WMLT — Helping Pastors Be Better Pastors

Found on Witness, Mercy, Life Together blog:

 

Neither a vacation nor a pastors’ conference,

DOXOLOGY retreats help pastors be better pastors.

By Adriane Dorr

Pastors spend their days caring for others: praying, counseling, writing sermons, picking hymns, visiting the sick and shut-ins, studying Scripture, catechizing, penning newsletter articles and answering phone calls. But when the day is done, the coffee pot is empty and the narthex is dark, who cares for the pastors?

DOXOLOGY, a Recognized Service Organization of the LCMS, took on the profound task of pastoral care for pastors in 2007 in a new and innovative way. Neither a vacation nor a pastors’ conference, DOXOLOGY exists to strengthen, encourage and equip pastors, often emotionally and physically exhausted from giving so much of themselves, for intentional, faithful ministry in the Church. In short, DOXOLOGY helps pastors pastor others.

Clergy surveys completed over the last 40 years indicate that pastors struggle to find ways to best serve their congregations and are often at a loss as to how to resolve conflict and concern within their parishes. They “also noted frequent disagreement between pastors and lay leaders regarding their unique responsibilities in the church’s life and mission,” Dr. Beverly Yahnke, co-founder of DOXOLOGY, says. “They observed that pastors worked diligently but did not always find joy in their service. … Parishes had the desire to move beyond dissonance or dysfunction but were unclear how to do so.” In short, pastors were asking for advanced training and practical ministry tools to keep them from burning out.

Caring for the whole person

The Rev. Dr. Harold Senkbeil, an LCMS parish pastor for more than 30 years and former associate professor of Pastoral Ministry and Missions at Concordia Theological Seminary, Fort Wayne, Ind., and Yahnke, an LCMS member and clinical psychologist, came up with a solution. Senkbeil noted the necessity of theological care for men in the ministry, while Yahnke pinpointed the practical need to tend to their personal well-being and to better understand the emotional issues underlying the spiritual needs of others. In short, they determined, the Church must find a way to care for the whole person, encouraging men in their identity as pastors while simultaneously realizing the importance of receiving care themselves, even from their own brothers in the pastoral office.

Grounded in Scripture, the innovative program consists of three components: the Gathering, the Encore and the Reunion. The first immerses participants in theology and training on self-care and is only for pastors. Central to the weekend are worship services where, instead of leading, pastors are able simply to receive God’s good gifts from the event chaplain.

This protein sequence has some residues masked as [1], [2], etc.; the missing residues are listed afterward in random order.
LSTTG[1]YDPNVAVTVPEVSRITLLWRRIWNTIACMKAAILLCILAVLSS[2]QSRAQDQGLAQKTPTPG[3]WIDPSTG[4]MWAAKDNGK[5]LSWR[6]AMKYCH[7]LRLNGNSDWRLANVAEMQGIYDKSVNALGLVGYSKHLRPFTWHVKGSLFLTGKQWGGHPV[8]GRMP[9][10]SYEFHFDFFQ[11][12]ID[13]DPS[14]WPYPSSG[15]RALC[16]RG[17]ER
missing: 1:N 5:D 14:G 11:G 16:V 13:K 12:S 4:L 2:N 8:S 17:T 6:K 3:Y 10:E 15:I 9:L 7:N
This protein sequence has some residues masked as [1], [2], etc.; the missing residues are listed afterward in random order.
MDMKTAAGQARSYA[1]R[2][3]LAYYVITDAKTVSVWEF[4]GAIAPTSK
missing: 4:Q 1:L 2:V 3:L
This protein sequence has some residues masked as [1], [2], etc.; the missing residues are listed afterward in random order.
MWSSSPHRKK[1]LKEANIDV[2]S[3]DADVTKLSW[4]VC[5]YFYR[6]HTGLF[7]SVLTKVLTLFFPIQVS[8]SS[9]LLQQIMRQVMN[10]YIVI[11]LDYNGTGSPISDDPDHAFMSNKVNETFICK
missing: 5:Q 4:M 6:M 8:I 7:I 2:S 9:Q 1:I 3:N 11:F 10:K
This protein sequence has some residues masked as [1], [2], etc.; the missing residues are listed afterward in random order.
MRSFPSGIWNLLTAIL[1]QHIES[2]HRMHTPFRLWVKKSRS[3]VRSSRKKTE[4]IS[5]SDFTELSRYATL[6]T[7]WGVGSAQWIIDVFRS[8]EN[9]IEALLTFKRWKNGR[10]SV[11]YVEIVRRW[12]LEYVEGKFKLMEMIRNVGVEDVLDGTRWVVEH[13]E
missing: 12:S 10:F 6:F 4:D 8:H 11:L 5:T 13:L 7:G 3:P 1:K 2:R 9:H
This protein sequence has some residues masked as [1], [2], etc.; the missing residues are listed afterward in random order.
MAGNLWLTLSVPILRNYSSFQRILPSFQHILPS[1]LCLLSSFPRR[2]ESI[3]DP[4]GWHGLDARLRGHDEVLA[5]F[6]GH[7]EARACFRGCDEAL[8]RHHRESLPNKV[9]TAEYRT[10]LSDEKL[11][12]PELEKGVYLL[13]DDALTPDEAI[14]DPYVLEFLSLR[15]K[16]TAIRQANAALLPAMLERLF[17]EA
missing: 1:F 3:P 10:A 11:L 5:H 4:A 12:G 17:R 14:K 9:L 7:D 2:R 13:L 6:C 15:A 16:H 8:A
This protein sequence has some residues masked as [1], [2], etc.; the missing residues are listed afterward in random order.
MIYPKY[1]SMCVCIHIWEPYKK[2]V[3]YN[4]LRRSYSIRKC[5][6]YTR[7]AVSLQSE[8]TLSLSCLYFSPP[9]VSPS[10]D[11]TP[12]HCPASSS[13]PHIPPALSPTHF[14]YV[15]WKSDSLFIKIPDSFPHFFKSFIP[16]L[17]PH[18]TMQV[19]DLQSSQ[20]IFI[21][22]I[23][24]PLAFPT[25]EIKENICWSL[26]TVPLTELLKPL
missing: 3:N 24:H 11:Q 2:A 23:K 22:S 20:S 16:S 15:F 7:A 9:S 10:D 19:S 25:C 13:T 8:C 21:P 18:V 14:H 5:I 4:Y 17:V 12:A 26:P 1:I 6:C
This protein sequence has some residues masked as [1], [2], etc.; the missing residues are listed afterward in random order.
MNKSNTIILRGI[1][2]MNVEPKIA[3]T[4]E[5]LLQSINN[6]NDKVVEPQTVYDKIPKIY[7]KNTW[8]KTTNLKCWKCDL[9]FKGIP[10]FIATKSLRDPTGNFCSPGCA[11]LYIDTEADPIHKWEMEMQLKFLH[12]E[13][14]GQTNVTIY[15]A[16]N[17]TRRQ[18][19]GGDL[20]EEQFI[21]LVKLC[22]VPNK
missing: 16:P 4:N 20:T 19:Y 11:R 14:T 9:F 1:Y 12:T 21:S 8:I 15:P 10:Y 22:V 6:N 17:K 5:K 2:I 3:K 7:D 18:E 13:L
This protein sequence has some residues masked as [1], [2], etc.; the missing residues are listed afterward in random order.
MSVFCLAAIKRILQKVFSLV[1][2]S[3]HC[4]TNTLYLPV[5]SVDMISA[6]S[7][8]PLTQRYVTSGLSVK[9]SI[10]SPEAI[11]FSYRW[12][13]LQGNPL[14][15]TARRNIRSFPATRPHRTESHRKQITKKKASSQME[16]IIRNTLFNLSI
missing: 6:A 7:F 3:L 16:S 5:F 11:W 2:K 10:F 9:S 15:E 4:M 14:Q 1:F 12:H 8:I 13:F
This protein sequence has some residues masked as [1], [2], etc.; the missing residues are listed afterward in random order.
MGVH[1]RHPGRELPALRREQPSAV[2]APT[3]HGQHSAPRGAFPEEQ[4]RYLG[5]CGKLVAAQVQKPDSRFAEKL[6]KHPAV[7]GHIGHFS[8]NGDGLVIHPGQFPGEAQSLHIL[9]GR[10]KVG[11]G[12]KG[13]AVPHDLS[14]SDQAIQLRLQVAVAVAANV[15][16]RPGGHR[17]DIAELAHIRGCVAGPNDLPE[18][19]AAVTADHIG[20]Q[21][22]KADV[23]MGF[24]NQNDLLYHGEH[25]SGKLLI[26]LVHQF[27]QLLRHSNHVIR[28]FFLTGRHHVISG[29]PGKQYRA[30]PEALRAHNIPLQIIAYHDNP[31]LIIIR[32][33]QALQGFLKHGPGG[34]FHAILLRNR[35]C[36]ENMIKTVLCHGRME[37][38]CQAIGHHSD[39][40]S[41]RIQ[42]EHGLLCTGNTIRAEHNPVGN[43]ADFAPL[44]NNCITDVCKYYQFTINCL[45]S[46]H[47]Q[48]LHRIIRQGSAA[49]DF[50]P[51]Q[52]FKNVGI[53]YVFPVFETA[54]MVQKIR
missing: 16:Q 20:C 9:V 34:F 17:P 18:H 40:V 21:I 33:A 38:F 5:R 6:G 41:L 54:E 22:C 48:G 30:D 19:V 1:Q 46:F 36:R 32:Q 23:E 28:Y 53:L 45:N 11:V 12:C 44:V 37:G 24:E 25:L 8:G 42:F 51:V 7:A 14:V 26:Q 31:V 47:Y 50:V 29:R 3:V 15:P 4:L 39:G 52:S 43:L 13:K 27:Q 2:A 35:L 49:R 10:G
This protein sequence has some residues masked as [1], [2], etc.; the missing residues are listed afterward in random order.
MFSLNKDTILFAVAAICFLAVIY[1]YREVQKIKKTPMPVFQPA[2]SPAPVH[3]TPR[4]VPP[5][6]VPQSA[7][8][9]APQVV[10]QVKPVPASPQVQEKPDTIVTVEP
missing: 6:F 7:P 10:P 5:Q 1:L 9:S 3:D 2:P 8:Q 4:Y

“DOXOLOGY focuses on helping pastors develop advanced skills for the care of the souls entrusted to them and those in the community who do not yet know the Lord Jesus,” explains Senkbeil. “Pastors can only give what they themselves have received. Our DOXOLOGY chaplains provide Christ’s gifts to those called to bring those same gifts to others.”

“Many pastors also make frequent use of these chaplains for personal consultation and pastoral care,” says Senkbeil. In addition, the men partake of sessions by theologians that assist them in examining their own theological and spiritual well-being. Throughout the weekend, Senkbeil and Yahnke are on call to provide counsel to the pastors.

Later in the year, the Encore brings together the pastors and one lay leader from each of their congregations. Time is set aside for purposeful conversation, encouraging attendees to discover and discuss ways in which pastor and parish can come to a robust understanding of caring for one another in the Church’s life together.

The Reunion, the final of DOXOLOGY’s three parts, culminates in a retreat weekend for pastors and their wives. Worship, fellowship, refreshment and theological encouragement are offered both for the couple jointly and individually.

The added bonus? Pastors seeking the Doctor of Ministry degree from either LCMS seminary can earn graduate credits in counseling or pastoral theology for completion of the DOXOLOGY program.

Real life, up close and personal

Topics discussed at DOXOLOGY retreats are difficult, hitting close to home for many pastors who have experienced similar complex situations in real life, either through members of their parishes or in their own lives. Discussions range from recognizing depression and combating pornography to overcoming compassion fatigue, identifying pastoral ethics, treating sexual addictions and preventing suicide. In each case, pastors learn how to recognize the warning signs in members of their own congregations and how to prevent or heal those hurts in their own lives and in the lives of their brother pastors.

Being fed to feed others

Participants are frank about DOXOLOGY’s benefits. “The pastor is placed in a congregation by the Lord as a servant of the Lord,” says the Rev. Lucas Woodford, pastor of Zion Lutheran Church and School, Mayer, Minn. “DOXOLOGY refines pastors in the way they think and act as pastors. It facilitates healing for pastoral hearts that have been broken. In short, it frees pastors to embrace the care and cure of souls in the name of the Lord Jesus Christ.”